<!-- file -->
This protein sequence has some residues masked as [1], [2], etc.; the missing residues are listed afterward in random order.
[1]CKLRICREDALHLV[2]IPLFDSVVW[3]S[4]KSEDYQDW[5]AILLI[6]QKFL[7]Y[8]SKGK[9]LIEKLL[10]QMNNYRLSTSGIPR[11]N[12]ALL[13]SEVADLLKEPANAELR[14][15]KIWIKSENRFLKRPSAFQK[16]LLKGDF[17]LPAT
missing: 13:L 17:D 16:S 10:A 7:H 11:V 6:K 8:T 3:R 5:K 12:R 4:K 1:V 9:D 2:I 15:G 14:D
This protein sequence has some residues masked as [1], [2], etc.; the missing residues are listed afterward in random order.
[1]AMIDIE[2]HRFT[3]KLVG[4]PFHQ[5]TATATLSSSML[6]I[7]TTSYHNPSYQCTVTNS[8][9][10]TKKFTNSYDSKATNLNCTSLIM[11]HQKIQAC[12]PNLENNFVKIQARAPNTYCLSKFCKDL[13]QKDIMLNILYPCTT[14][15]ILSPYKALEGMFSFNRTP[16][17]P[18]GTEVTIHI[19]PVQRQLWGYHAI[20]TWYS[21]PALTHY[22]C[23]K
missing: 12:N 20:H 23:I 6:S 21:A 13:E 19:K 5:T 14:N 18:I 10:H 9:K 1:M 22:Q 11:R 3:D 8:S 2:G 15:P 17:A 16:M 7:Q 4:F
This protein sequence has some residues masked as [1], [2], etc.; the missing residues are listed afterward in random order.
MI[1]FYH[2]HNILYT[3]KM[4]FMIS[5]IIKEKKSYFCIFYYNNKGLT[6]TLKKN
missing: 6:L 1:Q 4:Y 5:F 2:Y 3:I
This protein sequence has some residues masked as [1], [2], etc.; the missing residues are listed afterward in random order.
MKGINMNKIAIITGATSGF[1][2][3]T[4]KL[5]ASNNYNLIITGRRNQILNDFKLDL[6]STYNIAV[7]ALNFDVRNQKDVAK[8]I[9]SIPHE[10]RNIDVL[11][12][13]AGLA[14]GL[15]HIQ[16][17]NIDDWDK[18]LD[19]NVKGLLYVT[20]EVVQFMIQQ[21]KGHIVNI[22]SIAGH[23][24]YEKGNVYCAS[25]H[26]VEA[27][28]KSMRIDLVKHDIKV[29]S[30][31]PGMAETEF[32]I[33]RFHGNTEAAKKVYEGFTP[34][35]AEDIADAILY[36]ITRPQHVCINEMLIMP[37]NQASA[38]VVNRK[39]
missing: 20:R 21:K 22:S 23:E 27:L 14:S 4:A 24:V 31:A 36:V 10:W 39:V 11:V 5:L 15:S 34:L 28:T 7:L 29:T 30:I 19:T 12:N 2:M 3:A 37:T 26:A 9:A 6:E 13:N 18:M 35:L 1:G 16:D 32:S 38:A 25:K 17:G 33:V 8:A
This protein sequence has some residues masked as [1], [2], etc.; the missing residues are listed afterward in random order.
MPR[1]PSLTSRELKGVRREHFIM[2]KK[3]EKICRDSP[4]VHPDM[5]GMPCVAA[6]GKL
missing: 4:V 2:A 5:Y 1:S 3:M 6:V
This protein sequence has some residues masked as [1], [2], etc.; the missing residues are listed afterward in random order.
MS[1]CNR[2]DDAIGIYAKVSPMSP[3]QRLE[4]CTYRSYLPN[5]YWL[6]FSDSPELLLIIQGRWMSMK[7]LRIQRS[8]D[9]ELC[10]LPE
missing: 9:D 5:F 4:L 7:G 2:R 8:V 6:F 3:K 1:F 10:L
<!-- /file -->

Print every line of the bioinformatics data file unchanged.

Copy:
This protein sequence has some residues masked as [1], [2], etc.; the missing residues are listed afterward in random order.
[1]CKLRICREDALHLV[2]IPLFDSVVW[3]S[4]KSEDYQDW[5]AILLI[6]QKFL[7]Y[8]SKGK[9]LIEKLL[10]QMNNYRLSTSGIPR[11]N[12]ALL[13]SEVADLLKEPANAELR[14][15]KIWIKSENRFLKRPSAFQK[16]LLKGDF[17]LPAT
missing: 13:L 17:D 16:S 10:A 7:H 11:V 6:K 8:T 3:R 5:K 12:R 4:K 1:V 9:D 2:I 15:G 14:D
This protein sequence has some residues masked as [1], [2], etc.; the missing residues are listed afterward in random order.
[1]AMIDIE[2]HRFT[3]KLVG[4]PFHQ[5]TATATLSSSML[6]I[7]TTSYHNPSYQCTVTNS[8][9][10]TKKFTNSYDSKATNLNCTSLIM[11]HQKIQAC[12]PNLENNFVKIQARAPNTYCLSKFCKDL[13]QKDIMLNILYPCTT[14][15]ILSPYKALEGMFSFNRTP[16][17]P[18]GTEVTIHI[19]PVQRQLWGYHAI[20]TWYS[21]PALTHY[22]C[23]K
missing: 12:N 20:H 23:I 6:S 21:A 13:E 19:K 5:T 14:N 18:I 10:H 9:K 1:M 22:Q 11:R 3:D 8:S 2:G 15:P 17:A 16:M 7:Q 4:F
This protein sequence has some residues masked as [1], [2], etc.; the missing residues are listed afterward in random order.
MI[1]FYH[2]HNILYT[3]KM[4]FMIS[5]IIKEKKSYFCIFYYNNKGLT[6]TLKKN
missing: 6:L 1:Q 4:Y 5:F 2:Y 3:I
This protein sequence has some residues masked as [1], [2], etc.; the missing residues are listed afterward in random order.
MKGINMNKIAIITGATSGF[1][2][3]T[4]KL[5]ASNNYNLIITGRRNQILNDFKLDL[6]STYNIAV[7]ALNFDVRNQKDVAK[8]I[9]SIPHE[10]RNIDVL[11][12][13]AGLA[14]GL[15]HIQ[16][17]NIDDWDK[18]LD[19]NVKGLLYVT[20]EVVQFMIQQ[21]KGHIVNI[22]SIAGH[23][24]YEKGNVYCAS[25]H[26]VEA[27][28]KSMRIDLVKHDIKV[29]S[30][31]PGMAETEF[32]I[33]RFHGNTEAAKKVYEGFTP[34][35]AEDIADAILY[36]ITRPQHVCINEMLIMP[37]NQASA[38]VVNRK[39]
missing: 20:R 21:K 22:S 23:E 27:L 14:S 4:A 24:V 31:A 36:V 10:W 39:V 11:V 5:L 15:S 34:L 28:T 7:L 29:T 30:I 19:T 12:N 2:M 3:A 37:T 26:A 9:A 6:E 13:N 18:M 35:L 1:G 16:D 32:S 38:A 25:K 17:G 33:V 8:A
This protein sequence has some residues masked as [1], [2], etc.; the missing residues are listed afterward in random order.
MPR[1]PSLTSRELKGVRREHFIM[2]KK[3]EKICRDSP[4]VHPDM[5]GMPCVAA[6]GKL
missing: 4:V 2:A 5:Y 1:S 3:M 6:V
This protein sequence has some residues masked as [1], [2], etc.; the missing residues are listed afterward in random order.
MS[1]CNR[2]DDAIGIYAKVSPMSP[3]QRLE[4]CTYRSYLPN[5]YWL[6]FSDSPELLLIIQGRWMSMK[7]LRIQRS[8]D[9]ELC[10]LPE
missing: 9:D 5:F 4:L 7:G 2:R 8:V 6:F 3:K 1:F 10:L